Shedding Light on the Internet’s Dark Side
"I think the creators of Craigslist had no intent of harming society. They came in with good intentions. At the same time, they did not anticipate the different ways users could use the features in an unexpected way with unintended consequences."
Websites like Craigslist have exploded in popularity by creating a community where it’s easier than ever for members to meet, share information, and buy and sell goods. But the technology that facilitates these connections may be wreaking devastating, unforeseen havoc on society.
Assistant Professor Jason Chan first became interested in the unintended consequences of the internet while, ironically, surfing it. A news story featuring doctors’ reports that patients were contracting STDs through online encounters caught his attention and got Chan wondering whether these were just anecdotes or evidence of an online phenomenon.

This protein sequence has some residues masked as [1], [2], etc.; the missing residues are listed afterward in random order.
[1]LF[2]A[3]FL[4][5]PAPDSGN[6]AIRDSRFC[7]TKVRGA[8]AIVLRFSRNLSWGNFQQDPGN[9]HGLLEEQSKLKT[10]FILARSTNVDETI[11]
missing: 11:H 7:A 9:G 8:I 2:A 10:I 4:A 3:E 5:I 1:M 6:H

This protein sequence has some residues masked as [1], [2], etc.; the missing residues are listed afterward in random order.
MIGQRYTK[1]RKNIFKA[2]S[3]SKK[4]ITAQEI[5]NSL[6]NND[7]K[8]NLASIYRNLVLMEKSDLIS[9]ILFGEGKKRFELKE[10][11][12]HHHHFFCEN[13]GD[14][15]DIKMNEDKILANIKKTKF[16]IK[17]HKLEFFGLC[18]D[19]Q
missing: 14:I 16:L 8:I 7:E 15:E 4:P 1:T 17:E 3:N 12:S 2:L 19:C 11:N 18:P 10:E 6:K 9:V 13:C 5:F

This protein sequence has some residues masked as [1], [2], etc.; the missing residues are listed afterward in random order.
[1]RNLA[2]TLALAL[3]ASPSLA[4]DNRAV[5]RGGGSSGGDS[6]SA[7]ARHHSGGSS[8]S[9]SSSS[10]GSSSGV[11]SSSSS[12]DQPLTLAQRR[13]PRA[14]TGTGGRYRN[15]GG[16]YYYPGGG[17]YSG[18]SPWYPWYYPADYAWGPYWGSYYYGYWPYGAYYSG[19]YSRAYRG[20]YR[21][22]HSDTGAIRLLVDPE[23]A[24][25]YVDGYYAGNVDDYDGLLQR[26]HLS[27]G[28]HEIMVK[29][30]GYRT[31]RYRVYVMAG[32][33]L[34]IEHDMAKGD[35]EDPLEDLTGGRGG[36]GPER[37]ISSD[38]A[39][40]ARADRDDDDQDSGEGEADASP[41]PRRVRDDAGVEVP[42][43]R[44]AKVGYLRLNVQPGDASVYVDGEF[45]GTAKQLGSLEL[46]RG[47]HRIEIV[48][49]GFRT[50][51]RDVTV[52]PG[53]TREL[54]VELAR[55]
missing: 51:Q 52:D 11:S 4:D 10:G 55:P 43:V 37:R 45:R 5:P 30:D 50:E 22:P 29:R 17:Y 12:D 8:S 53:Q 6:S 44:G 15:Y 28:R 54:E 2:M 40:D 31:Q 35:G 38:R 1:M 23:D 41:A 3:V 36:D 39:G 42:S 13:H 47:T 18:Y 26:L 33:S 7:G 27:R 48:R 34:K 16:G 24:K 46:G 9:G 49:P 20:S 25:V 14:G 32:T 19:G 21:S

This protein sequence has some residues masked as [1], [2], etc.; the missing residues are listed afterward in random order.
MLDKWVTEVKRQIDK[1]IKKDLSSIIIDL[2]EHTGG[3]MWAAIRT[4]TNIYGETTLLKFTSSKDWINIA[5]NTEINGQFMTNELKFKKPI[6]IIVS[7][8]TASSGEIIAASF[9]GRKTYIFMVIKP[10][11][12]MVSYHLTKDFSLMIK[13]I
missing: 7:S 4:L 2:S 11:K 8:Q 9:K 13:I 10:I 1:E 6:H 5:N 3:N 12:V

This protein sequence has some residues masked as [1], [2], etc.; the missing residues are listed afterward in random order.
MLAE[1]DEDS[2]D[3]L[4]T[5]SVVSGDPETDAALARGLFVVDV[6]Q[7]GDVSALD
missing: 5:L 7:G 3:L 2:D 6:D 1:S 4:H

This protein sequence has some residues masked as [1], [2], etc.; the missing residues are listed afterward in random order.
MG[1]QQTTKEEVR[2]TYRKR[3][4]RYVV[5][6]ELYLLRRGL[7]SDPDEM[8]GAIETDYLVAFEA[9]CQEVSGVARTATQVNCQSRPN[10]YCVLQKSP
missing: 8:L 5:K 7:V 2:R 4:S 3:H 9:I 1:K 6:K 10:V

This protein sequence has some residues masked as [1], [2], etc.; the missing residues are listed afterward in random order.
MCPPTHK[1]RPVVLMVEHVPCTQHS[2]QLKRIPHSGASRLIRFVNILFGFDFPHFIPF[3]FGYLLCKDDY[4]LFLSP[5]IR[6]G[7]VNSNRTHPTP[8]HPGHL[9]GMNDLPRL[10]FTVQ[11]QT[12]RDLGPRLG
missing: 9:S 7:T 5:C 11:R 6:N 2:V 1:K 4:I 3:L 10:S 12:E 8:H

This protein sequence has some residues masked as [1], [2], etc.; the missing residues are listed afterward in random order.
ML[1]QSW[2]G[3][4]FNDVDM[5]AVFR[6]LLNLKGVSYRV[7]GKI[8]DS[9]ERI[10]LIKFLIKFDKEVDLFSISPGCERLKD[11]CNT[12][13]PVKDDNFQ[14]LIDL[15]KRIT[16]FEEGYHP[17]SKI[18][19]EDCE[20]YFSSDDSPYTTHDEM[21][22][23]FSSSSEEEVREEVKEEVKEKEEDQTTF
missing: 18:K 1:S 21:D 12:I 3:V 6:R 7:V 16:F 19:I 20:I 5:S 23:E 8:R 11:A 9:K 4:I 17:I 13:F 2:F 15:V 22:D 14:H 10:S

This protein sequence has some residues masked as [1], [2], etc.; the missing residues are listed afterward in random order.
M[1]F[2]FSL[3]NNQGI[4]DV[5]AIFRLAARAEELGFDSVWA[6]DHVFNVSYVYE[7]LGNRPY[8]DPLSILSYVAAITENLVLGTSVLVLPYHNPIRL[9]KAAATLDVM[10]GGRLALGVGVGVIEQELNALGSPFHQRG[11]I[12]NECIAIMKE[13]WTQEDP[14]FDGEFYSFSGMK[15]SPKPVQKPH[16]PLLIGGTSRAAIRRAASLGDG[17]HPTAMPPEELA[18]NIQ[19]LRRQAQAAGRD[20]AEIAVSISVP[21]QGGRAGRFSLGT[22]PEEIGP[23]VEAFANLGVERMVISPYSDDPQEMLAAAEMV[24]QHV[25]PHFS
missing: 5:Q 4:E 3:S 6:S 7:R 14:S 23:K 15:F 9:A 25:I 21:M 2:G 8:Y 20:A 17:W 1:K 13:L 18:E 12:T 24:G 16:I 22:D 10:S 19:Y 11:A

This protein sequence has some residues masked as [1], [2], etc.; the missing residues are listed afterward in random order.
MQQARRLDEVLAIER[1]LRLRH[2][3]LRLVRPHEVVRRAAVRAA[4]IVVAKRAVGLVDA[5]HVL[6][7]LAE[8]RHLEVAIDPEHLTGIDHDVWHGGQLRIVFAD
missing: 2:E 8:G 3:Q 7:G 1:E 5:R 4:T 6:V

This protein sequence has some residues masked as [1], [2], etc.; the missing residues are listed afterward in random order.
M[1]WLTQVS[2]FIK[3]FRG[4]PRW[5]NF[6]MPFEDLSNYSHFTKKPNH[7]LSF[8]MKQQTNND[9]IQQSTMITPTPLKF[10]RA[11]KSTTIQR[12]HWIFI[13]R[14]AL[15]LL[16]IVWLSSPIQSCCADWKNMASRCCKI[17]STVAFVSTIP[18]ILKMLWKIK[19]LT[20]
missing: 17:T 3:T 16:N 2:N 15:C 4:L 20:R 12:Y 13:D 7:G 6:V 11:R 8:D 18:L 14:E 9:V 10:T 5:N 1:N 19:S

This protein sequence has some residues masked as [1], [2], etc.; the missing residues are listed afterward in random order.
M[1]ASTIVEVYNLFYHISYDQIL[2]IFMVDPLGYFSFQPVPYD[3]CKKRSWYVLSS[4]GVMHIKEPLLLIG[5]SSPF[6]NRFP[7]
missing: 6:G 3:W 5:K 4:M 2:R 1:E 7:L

Craigslist provided him with a unique testing ground to find out. Because the introduction of Craigslist into each new market is random with respect to HIV trends, Chan could determine the connection between the entry of Craigslist and the rate of new HIV cases.
According to Chan’s research, the entry of Craigslist into a market resulted in a 16 percent increase in HIV cases. When mapped at the national level, more than 6,000 annual cases and $65 million in related treatment costs can be linked to the website.
Through rigorous analysis and sub-checks, Chan and his colleague determined that the positive link between Craigslist and HIV trends stemmed from users who frequented the popular “personals” sections, and not from the areas of the site used by sex workers.
“The study results suggests that there is a new social route of HIV transmission that is taking place in the digital era,” says Chan. “Healthcare practitioners and policymakers have to look more closely at online platforms for the way HIV and STDs can spread across the country.”
The Centers for Disease Control and Prevention has already taken note and posted an earlier version of Chan’s research on its website.
“Internet’s Dirty Secret: Assessing the Impact of Online Intermediaries on HIV Transmission” Chan, J., Ghose, A., MIS Quarterly (Dec. 2014)